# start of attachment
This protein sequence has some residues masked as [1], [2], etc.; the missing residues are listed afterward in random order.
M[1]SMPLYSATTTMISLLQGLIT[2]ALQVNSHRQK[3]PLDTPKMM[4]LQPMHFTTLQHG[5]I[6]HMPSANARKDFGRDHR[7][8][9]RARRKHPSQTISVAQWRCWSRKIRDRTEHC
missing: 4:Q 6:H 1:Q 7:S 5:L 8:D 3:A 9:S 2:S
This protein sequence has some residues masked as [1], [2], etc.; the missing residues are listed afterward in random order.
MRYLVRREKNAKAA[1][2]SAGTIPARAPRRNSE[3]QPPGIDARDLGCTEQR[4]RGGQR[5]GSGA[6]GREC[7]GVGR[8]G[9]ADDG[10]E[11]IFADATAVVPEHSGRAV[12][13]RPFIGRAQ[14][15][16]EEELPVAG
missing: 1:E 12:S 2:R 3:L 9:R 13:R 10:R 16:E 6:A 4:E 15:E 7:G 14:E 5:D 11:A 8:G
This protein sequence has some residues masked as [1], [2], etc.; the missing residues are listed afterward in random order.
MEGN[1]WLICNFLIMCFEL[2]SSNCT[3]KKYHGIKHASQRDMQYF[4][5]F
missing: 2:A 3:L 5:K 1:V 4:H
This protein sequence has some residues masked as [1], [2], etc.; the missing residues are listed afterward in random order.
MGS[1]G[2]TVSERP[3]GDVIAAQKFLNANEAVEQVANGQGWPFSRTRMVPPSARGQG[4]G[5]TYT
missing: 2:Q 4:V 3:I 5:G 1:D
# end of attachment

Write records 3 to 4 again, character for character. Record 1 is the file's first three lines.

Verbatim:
This protein sequence has some residues masked as [1], [2], etc.; the missing residues are listed afterward in random order.
MEGN[1]WLICNFLIMCFEL[2]SSNCT[3]KKYHGIKHASQRDMQYF[4][5]F
missing: 2:A 3:L 5:K 1:V 4:H
This protein sequence has some residues masked as [1], [2], etc.; the missing residues are listed afterward in random order.
MGS[1]G[2]TVSERP[3]GDVIAAQKFLNANEAVEQVANGQGWPFSRTRMVPPSARGQG[4]G[5]TYT
missing: 2:Q 4:V 3:I 5:G 1:D